Dinner’s Gone to Pot (Roast)

17 Feb

Today’s dinner is another one of my all-time favorites (and it’s already cooking by the way, since it does take some time). I love pot roast; it was always one of my favorite meals growing up. The best thing about pot roast is that shouldn’t even have to slice it. Just leaning a knife or fork up against it should make it fall apart (we always called it “the meat that falls apart” when we were growing up). The nice thing about pot roast is that it’s nearly impossible to overcook it. if you don’t think it looks right to you, leave it in a little longer. I’ve tried a few different recipes over the years, but this one from an old America’s Test Kitchen cookbook seems to give me the best results. I have cooked it in the slow cooker before and it comes out just fine also, but I like the gravy that comes out of this one better.

Simple Pot Roast

1 boneless chuck roast (about 3 1/2 pounds)

2 tablespoons vegetable oil

1 medium onion, chopped medium

1 small carrot, chopped medium

1 small rib celery, chopped medium

2 garlic cloves, minced

2 teaspoons sugar

1 cup chicken broth

1 cup beef broth

1 sprig fresh thyme

1-2 cups water

1/4 cup dry red wine

Adjust an oven rack to the middle position and heat the oven to 300 degrees. Thoroughly pat the roast dry with paper towels; sprinkle generously with salt and pepper.

Heat the oil in a large heavy-bottomed Dutch Oven over medium-high heat until shimmering but not smoking. Brown the roast thoroughly on all sides, reducing the heat if the fat begins to smoke, 8 to 10 minutes. Transfer the roast to a large plate; set aside. Reduce the heat to medium; add the onion, carrot and celery to the pot and cook, stirring occasionally, until beginning to brown, 6 to 8 minutes. Add the garlic and the sugar; cook until fragrant, about 30 seconds. Add the chicken and beef broths and thyme, scraping the bottom of the pan with a wooden spoon to loosen the browned bits. Return the roast and any accumulated juices to the pot; add enough water to come halfway up the sides of the roast. Place a large piece of foil over the pot and cover tightly with a lid; bring the liquid to a simmer over medium heat, then transfer the pot to the oven. Cook turning the roast every 30 minutes, until fully tender and a meat fork or sharp knife slips in and out of the meat, 3 1/2 to 4 hours.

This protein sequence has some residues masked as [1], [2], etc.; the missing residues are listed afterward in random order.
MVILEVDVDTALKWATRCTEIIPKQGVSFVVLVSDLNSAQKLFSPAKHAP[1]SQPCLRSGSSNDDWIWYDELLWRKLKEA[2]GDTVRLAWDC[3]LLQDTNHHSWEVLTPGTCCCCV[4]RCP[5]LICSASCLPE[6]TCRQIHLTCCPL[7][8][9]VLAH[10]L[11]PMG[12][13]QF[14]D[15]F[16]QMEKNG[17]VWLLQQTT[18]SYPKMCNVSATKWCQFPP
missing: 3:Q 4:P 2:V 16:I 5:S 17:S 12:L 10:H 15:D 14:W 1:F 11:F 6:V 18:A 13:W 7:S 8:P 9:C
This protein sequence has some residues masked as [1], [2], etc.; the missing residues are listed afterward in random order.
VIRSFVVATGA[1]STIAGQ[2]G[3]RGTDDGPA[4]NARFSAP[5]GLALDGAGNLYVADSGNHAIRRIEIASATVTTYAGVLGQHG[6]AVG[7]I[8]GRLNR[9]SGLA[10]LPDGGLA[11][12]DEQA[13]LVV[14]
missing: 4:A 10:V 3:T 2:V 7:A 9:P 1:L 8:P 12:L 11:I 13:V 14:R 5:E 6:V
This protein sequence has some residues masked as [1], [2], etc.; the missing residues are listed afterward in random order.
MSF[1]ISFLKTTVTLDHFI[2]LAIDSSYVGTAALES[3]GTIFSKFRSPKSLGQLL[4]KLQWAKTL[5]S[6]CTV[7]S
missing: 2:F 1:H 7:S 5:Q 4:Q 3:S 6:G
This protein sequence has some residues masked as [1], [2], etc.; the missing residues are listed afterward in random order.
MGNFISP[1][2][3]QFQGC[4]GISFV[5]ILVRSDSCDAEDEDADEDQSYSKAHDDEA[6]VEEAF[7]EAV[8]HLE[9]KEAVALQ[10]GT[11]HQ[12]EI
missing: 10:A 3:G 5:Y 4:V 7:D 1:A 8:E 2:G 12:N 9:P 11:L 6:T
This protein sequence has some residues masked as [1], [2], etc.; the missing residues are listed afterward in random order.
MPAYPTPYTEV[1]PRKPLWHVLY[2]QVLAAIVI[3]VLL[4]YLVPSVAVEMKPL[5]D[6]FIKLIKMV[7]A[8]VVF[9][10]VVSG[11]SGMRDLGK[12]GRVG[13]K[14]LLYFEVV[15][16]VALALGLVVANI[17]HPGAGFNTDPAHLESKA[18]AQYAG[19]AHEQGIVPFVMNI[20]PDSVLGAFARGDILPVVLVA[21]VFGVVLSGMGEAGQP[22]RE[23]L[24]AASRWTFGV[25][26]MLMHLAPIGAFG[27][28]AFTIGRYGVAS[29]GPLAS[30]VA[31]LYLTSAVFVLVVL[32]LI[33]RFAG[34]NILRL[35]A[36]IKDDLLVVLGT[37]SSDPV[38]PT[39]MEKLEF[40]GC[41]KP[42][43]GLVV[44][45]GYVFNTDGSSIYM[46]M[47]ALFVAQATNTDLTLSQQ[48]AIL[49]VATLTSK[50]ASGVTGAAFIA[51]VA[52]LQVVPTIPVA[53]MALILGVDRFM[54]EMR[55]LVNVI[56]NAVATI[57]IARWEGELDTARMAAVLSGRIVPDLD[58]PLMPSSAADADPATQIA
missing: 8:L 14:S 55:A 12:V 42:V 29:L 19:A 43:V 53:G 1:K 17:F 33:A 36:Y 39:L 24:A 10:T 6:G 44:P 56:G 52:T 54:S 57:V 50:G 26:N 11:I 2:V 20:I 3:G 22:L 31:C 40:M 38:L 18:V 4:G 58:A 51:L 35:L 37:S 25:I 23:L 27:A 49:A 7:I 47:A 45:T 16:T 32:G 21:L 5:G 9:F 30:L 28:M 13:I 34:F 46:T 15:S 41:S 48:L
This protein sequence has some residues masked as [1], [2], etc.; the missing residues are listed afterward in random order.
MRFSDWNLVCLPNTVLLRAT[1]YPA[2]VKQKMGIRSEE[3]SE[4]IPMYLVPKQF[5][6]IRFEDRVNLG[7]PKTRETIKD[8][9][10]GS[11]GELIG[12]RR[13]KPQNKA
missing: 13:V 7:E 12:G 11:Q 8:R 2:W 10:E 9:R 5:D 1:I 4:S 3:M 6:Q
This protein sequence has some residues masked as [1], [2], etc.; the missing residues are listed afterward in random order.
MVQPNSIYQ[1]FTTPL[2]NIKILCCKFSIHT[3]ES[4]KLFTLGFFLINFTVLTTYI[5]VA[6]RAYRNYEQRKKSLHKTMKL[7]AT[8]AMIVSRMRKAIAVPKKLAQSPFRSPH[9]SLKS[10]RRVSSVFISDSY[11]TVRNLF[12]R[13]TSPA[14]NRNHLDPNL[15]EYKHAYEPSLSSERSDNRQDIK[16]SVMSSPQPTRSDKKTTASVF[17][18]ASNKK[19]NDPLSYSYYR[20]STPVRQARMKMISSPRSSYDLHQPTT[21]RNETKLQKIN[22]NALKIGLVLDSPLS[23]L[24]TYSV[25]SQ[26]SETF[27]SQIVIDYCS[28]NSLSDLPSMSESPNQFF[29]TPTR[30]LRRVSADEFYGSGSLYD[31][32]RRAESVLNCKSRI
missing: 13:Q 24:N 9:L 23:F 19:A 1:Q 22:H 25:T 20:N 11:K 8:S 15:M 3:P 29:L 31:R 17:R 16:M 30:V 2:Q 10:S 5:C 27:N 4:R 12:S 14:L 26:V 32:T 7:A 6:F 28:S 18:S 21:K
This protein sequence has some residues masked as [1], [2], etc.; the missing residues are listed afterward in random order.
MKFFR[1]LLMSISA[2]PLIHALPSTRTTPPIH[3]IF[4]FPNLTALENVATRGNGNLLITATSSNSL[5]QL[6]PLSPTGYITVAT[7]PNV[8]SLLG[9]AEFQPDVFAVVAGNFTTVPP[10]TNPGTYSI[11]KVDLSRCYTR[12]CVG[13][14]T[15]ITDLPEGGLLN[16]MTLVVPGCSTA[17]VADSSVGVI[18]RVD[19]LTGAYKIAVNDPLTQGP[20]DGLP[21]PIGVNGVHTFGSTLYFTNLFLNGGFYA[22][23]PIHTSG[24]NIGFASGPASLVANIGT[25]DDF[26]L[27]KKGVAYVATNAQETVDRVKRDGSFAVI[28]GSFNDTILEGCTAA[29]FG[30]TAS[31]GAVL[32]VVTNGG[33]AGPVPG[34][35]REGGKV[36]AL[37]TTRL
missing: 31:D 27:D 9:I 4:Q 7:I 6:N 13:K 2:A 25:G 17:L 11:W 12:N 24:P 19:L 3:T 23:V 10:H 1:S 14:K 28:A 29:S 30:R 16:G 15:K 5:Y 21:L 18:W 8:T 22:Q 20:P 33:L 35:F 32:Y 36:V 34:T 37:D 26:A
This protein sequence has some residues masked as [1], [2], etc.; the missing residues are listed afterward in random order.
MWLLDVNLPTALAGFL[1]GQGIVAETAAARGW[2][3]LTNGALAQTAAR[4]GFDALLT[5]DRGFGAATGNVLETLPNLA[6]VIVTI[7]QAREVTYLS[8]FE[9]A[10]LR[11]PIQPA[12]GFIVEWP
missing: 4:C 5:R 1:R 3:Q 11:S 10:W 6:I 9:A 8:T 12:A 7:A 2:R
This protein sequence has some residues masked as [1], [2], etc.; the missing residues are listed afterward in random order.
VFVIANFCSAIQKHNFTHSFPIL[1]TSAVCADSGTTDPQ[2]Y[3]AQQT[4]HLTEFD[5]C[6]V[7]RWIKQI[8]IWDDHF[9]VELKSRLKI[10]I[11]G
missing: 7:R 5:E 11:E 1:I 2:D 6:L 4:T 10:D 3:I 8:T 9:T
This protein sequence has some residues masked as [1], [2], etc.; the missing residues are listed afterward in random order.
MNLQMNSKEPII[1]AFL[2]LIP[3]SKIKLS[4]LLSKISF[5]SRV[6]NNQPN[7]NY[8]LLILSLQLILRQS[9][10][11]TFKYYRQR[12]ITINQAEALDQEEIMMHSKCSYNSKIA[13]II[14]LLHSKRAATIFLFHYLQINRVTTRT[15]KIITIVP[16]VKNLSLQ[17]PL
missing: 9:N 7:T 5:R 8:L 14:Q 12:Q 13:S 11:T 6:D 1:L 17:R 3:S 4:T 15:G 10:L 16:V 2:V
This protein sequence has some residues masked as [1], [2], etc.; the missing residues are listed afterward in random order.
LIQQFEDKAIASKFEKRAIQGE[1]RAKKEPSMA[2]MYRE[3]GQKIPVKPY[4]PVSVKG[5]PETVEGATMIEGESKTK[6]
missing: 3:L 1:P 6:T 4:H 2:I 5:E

Transfer the roast to a carving board; tent with foil to keep warm. Allow the liquid in the pot to settle about 5 minutes, then use a wide spoon to skim the fat off the surface; discard the thyme sprig. Boil over high heat until reduced to about 1 1/2 cups, about 8 minutes. Add the red wine and reduce again to 1 1/2 cups, about 2 minutes. Season to taste with salt and pepper.

Using a chef’s knife or carving knife, cut the meat into 1/2-inch-thick slices, or pull apart into large pieces; transfer the meat to a warmed serving platter and pour about 1/2 cup of sauce over the meat. Serve, passing the remaining sauce separately.